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Four Health Reform Efforts That Could Assist Family Caregivers

Janice Simmons, for HealthLeaders Media, April 1, 2010

The health reform legislation approved by Congress last week contained numerous provisions that will impact one of the largest (albeit uncompensated) groups of healthcare providers in the country: family caregivers.

Currently, nearly 45 million individuals assist with the care of older family members or loved ones with disabilities.

The legislation is seen as complementary to a proposal in President Obama's fiscal 2011 budget provision introduced in February that would increase by $48 million the National Family Caregiver Support program, said Terrell McSweeny, a domestic advisor to Vice President Joe Biden in a White House blog entry this week. This funding could be used for adult daycare, transportation, disease prevention, home health, retirement counseling or senior center programs.

Four provisions in the health reform bill that would assist caregivers are:

The CLASS Act. The Community Living Assistance Services and Supports (CLASS) Act contained in the reform bill will establish a voluntary long term care insurance program—aimed at assisting individuals when disabilities create barriers to daily life activities.

Following a five year vesting period, participants who encounter limitations could receive a cash benefit that could be used to purchase services and supports for maintaining their independence at home or in the community, including things such as home modifications, assistive technology, accessible transportation, homemaker services, personal assistance services, home care aides, or nursing support.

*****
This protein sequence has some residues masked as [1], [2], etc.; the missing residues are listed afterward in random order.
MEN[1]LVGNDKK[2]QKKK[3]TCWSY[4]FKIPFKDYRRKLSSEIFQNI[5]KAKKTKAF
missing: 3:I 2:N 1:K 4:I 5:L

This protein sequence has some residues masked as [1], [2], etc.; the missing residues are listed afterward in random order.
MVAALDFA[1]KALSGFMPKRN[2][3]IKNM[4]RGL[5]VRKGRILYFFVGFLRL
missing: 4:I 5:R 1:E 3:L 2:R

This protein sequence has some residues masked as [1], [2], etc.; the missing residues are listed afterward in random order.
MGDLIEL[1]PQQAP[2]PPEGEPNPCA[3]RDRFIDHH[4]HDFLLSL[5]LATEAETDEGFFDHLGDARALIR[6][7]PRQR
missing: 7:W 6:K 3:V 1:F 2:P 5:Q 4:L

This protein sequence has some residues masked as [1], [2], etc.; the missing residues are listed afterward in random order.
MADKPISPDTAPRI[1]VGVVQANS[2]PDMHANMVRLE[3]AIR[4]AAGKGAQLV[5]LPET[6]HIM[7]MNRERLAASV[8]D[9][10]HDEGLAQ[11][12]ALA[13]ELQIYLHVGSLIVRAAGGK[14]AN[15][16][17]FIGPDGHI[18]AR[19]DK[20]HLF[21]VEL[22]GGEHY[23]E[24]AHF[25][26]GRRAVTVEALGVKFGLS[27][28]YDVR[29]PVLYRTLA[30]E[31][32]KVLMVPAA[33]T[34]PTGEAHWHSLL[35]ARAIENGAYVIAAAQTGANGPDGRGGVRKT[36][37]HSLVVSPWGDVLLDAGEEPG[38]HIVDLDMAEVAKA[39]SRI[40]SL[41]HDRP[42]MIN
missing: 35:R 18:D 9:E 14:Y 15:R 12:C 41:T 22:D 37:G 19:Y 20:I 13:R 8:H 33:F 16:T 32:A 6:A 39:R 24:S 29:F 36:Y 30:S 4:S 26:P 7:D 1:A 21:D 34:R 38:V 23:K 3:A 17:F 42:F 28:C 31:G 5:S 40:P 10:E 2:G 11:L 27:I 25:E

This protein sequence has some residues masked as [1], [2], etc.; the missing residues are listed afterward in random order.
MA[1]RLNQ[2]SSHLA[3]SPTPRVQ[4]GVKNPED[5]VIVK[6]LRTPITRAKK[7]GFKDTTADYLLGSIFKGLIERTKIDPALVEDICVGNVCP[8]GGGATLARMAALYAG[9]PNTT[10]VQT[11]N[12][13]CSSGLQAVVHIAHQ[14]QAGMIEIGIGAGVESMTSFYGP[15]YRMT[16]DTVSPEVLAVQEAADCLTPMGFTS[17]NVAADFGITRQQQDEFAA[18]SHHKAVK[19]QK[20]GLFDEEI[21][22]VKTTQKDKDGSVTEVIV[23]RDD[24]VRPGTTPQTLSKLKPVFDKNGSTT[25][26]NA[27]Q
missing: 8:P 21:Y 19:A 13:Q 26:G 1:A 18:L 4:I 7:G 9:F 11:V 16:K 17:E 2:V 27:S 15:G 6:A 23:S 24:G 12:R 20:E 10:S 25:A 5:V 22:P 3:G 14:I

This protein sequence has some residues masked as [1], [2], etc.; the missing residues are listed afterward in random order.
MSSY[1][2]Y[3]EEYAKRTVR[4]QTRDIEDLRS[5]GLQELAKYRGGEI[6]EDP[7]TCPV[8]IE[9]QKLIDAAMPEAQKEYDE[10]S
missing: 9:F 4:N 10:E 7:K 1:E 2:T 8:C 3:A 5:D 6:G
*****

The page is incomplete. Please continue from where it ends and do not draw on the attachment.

The CLASS Act benefits could be used to compensate family caregivers, who may make financial sacrifices to assist family members. Receipt of benefits from this program would not have an effect on eligibility for other government programs.

Community Options. Provisions were included under the Community First Choice Option in the reform legislation that would assist Medicaid enrollees. Currently, the Medicaid program favors institutional—rather than home and community based care. With the new option, states can elect to provide—with enhanced federal funding—self directed, home-, and community based attendant services and supports for Medicaid beneficiaries.

Hospital Transitions. The reform legislation created a Medicare pilot program designed to help patients and caregivers negotiate the transition from a hospital stay to their homes or other care settings. New funding is provided for Aging and Disability Resource Centers, which are designed to provide information and assistance to caregivers and individuals with long term care needs.

Background Checks. The reform legislation also will establish a nationwide system to run background checks and screens at state levels for employees of long term care facilities and providers.

The new provisions may be seen as a way to also impact the healthcare of those who provide care services. According to a study released earlier this year by MetLife, healthcare costs of employees who provide care to elderly relatives or friends are 8% higher than those of employees who are not caregivers.


Janice Simmons is a senior editor and Washington, DC, correspondent for HealthLeaders Media Online. She can be reached at jsimmons@healthleadersmedia.com.

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